The Impact of Data Assimilation Length Scales on Analysis and Prediction of Convective Storms

Heiner Lange Hans Ertel Centre for Weather Research, Data Assimilation Branch, Ludwig-Maximilians-Universität München, Munich, Germany

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George C. Craig Hans Ertel Centre for Weather Research, Data Assimilation Branch, Ludwig-Maximilians-Universität München, Munich, Germany

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Abstract

An idealized convective test bed for the local ensemble transform Kalman filter (LETKF) is set up to perform storm-scale data assimilation of simulated Doppler radar observations. Convective systems with lifetimes exceeding 6 h are triggered in a doubly periodic domain. Perfect-model experiments are used to investigate the limited predictability in precipitation forecasts by comparing analysis schemes that resolve different length scales. Starting from a high-resolution reference scheme with 8-km covariance localization and observations with 2-km resolution on a 5-min cycle, an experimental hierarchy is set up by successively choosing a larger covariance localization radius of 32 km, observations that are horizontally averaged by a factor of 4, a coarser resolution in the calculation of the analysis weights, and a cycling interval of 20 min. After 3 h of assimilation, the high-resolution analysis scheme is clearly superior to the configurations with coarser scales in terms of RMS error and field-oriented measures. The difference is associated with the observation resolution and a larger localization radius required for filter convergence with coarse observations. The high-resolution analysis leads to better forecasts for the first hour, but after 3 hours, the forecast quality of the schemes is indistinguishable. The more rapid error growth in forecasts from the high-resolution analysis appears to be associated with a limited predictability of the small scales, but also with gravity wave noise and spurious convective cells. The latter suggests that the field is in some sense less balanced, or less consistent with the model dynamics, than in the coarser-resolution analysis.

Corresponding author address: Heiner Lange, Meteorological Institute Munich, Theresienstrasse 37, 80333 Muenchen, Germany. E-mail: heiner.lange@lmu.de

Abstract

An idealized convective test bed for the local ensemble transform Kalman filter (LETKF) is set up to perform storm-scale data assimilation of simulated Doppler radar observations. Convective systems with lifetimes exceeding 6 h are triggered in a doubly periodic domain. Perfect-model experiments are used to investigate the limited predictability in precipitation forecasts by comparing analysis schemes that resolve different length scales. Starting from a high-resolution reference scheme with 8-km covariance localization and observations with 2-km resolution on a 5-min cycle, an experimental hierarchy is set up by successively choosing a larger covariance localization radius of 32 km, observations that are horizontally averaged by a factor of 4, a coarser resolution in the calculation of the analysis weights, and a cycling interval of 20 min. After 3 h of assimilation, the high-resolution analysis scheme is clearly superior to the configurations with coarser scales in terms of RMS error and field-oriented measures. The difference is associated with the observation resolution and a larger localization radius required for filter convergence with coarse observations. The high-resolution analysis leads to better forecasts for the first hour, but after 3 hours, the forecast quality of the schemes is indistinguishable. The more rapid error growth in forecasts from the high-resolution analysis appears to be associated with a limited predictability of the small scales, but also with gravity wave noise and spurious convective cells. The latter suggests that the field is in some sense less balanced, or less consistent with the model dynamics, than in the coarser-resolution analysis.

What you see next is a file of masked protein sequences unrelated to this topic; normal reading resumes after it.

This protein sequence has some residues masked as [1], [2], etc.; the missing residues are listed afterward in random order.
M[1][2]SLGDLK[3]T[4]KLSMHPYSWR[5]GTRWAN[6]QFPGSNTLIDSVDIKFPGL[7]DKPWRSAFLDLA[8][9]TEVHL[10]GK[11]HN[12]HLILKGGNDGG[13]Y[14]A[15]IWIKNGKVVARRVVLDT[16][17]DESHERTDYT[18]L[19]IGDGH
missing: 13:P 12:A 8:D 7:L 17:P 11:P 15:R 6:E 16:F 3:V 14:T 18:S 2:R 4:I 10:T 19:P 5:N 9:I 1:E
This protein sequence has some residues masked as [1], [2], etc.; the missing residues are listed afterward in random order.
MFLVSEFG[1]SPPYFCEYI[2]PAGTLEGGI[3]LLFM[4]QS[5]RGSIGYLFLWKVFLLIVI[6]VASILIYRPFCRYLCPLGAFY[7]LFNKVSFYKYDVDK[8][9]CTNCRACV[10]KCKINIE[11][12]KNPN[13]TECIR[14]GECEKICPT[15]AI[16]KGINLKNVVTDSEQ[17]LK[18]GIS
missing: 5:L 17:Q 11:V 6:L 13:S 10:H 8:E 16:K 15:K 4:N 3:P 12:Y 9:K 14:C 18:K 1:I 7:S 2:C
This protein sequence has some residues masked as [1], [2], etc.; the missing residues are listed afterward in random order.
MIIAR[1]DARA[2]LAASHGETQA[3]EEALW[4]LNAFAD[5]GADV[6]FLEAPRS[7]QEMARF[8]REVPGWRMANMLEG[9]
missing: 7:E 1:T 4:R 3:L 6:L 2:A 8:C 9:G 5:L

Corresponding author address: Heiner Lange, Meteorological Institute Munich, Theresienstrasse 37, 80333 Muenchen, Germany. E-mail: heiner.lange@lmu.de
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